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It’s Official—Americans Won’t Be Allowed Into Europe When It Reopens

By Michelle Baran

Jun 30, 2020

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Spots like Positano on Italy’s Amalfi Coast remain off limits to American travelers for the time being.

Photo by Shutterstock

Spots like Positano on Italy’s Amalfi Coast remain off limits to American travelers for the time being.

A list of countries whose citizens will be allowed to travel to Europe starting on July 1 has been agreed upon by the European Union, and it does not include the United States.

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It’s the moment we’ve all been waiting for. And now we have to wait even longer. The European Union has agreed on the list of countries whose travelers will be welcomed back to the continent on July 1, and it does not include the United States.

Europe will continue to bar travelers from the U.S. because the country has not brought the coronavirus outbreak under control. The news comes just after the United States reported more than 40,000 new cases on Friday, a record for a single day, and has been experiencing surges of cases throughout the country.

As of June 30, the United States had 2.68 million confirmed coronavirus cases, more than any other country in the world, according to Johns Hopkins University. Second is Brazil, with 1.37 million confirmed cases, followed by Russia with nearly 647,000 cases. Neither Brazil nor Russia is on the EU’s list either. The United States also leads in deaths, with nearly 130,000 as of June 30.

On July 1, the European Union will open up to outside travelers for the first time since it closed its borders on March 17 as the coronavirus pandemic gripped the continent. Those restrictions were extended three times, and the latest extension left the ban in place until July 1, 2020. On June 15, Europe’s internal borders reopened to travelers within the continent.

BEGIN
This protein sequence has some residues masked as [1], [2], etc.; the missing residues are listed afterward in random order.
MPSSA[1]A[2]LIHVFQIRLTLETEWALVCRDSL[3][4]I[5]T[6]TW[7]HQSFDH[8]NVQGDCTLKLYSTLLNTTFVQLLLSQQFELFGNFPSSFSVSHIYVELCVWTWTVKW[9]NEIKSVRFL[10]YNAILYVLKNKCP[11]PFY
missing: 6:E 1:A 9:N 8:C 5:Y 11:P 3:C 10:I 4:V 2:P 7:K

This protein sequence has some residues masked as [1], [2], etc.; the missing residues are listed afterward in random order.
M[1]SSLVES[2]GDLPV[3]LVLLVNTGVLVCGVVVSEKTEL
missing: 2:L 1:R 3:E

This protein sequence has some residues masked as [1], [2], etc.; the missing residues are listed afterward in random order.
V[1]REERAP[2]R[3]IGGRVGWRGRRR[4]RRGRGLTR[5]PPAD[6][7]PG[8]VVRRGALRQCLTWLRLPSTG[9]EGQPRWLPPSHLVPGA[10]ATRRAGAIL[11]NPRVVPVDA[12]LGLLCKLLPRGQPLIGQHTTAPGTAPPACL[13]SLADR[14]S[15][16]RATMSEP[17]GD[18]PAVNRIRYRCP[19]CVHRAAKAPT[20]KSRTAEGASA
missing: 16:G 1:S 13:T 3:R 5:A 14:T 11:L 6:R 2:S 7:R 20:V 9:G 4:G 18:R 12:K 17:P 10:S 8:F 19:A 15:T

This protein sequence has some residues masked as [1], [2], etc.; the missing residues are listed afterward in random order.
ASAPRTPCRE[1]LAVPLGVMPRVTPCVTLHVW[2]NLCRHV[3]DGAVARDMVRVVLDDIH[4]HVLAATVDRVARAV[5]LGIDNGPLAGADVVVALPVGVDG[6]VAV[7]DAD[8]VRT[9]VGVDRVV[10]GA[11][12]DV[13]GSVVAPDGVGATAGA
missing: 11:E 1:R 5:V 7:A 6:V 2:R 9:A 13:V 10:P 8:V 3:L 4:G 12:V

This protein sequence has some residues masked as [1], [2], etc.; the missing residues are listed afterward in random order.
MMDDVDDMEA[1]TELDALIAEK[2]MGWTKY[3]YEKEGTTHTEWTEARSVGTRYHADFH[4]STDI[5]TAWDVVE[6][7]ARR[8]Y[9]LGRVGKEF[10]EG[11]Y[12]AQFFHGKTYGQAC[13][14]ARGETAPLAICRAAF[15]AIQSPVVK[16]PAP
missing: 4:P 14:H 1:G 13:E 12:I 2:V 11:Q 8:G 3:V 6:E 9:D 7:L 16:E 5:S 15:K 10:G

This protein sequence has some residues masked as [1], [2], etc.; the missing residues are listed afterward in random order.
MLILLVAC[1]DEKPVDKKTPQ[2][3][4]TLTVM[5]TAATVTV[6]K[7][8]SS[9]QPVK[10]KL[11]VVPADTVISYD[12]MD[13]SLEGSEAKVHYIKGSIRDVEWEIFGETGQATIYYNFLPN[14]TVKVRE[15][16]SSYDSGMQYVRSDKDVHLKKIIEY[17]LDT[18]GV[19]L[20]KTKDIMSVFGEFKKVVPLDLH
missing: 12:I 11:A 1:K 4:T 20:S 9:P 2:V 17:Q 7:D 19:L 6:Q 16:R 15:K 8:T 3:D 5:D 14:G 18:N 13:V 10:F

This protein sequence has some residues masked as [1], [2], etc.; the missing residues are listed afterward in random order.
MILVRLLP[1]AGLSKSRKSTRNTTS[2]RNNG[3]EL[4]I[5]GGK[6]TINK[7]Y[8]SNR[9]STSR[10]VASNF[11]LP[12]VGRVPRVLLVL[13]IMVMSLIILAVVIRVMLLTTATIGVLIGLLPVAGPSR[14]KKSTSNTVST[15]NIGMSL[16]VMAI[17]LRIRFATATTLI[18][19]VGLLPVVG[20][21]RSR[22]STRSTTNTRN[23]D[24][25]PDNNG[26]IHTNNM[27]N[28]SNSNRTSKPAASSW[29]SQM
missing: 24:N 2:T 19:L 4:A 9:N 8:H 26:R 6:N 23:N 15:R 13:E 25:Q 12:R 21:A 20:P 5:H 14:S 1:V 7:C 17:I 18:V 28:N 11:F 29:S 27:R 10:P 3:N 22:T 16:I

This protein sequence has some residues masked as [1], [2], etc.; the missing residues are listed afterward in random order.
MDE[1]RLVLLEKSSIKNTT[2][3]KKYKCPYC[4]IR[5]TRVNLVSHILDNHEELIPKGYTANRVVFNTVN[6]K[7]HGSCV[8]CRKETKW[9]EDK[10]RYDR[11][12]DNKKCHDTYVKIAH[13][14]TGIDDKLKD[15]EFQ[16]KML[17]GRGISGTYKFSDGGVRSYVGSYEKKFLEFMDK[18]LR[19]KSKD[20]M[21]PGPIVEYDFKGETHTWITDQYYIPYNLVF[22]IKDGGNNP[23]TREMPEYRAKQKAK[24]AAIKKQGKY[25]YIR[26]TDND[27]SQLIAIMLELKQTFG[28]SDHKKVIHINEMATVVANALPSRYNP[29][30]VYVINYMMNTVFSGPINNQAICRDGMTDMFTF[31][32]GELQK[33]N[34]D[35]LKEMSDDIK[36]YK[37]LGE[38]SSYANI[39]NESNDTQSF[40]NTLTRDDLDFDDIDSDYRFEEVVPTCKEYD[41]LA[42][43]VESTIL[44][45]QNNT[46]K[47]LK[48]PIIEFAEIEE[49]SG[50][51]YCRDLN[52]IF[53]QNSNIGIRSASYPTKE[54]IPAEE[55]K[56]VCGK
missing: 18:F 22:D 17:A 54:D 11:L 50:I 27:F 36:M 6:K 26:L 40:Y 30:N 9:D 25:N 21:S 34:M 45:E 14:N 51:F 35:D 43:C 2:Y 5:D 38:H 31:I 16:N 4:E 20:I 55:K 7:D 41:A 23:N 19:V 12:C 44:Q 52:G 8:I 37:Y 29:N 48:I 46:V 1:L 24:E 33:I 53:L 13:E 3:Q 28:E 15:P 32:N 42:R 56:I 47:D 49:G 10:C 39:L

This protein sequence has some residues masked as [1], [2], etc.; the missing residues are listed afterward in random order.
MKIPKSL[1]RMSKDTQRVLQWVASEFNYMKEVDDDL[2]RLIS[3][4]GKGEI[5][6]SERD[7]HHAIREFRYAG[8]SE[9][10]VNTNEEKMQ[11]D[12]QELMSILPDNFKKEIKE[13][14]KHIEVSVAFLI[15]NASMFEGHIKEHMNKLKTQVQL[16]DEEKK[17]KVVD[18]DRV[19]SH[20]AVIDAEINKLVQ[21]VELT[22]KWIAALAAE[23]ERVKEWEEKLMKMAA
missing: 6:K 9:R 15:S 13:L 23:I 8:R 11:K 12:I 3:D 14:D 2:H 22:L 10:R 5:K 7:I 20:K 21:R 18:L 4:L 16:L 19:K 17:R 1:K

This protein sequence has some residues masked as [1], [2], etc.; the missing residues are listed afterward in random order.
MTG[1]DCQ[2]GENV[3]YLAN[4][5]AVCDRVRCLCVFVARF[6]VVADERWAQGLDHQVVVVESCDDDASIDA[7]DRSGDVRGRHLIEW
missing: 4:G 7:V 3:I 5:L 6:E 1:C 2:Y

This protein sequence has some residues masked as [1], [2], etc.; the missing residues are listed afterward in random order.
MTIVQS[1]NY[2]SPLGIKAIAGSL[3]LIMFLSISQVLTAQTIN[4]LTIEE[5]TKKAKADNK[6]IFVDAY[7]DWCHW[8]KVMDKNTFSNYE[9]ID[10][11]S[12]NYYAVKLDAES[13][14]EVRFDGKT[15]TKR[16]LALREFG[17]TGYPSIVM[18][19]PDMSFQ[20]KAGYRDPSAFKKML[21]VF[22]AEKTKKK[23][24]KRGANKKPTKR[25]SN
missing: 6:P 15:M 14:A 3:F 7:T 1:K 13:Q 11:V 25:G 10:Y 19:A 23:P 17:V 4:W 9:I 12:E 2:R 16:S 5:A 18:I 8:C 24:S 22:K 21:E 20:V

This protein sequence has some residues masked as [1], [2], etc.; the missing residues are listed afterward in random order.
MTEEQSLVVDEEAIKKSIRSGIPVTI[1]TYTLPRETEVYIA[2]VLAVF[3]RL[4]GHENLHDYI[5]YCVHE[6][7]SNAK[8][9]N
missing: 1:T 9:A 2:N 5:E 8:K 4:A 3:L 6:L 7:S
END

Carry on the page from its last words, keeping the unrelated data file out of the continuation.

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The list of countries whose citizens will now be allowed to travel to the continent was based on several criteria: the number of new COVID-19 cases over the last 14 days and per capita, a stable or decreasing trend of new cases over the last 14 days, and the country’s overall response to COVID-19—including testing, surveillance, contact tracing, containment measures, and treatment.

Under the updated travel restrictions to Europe, citizens from the following countries will be allowed to travel to Europe from July 1:

  • Algeria
  • Australia
  • Canada
  • Georgia
  • Japan
  • Montenegro
  • Morocco
  • New Zealand
  • Rwanda
  • Serbia
  • South Korea
  • Thailand
  • Tunisia
  • Uruguay

The list could also include China, if China agrees to allow EU travelers to visit as well. Residents of Andorra, Monaco, San Marino, and the Vatican will be considered as EU residents as part of the lifting of travel restrictions.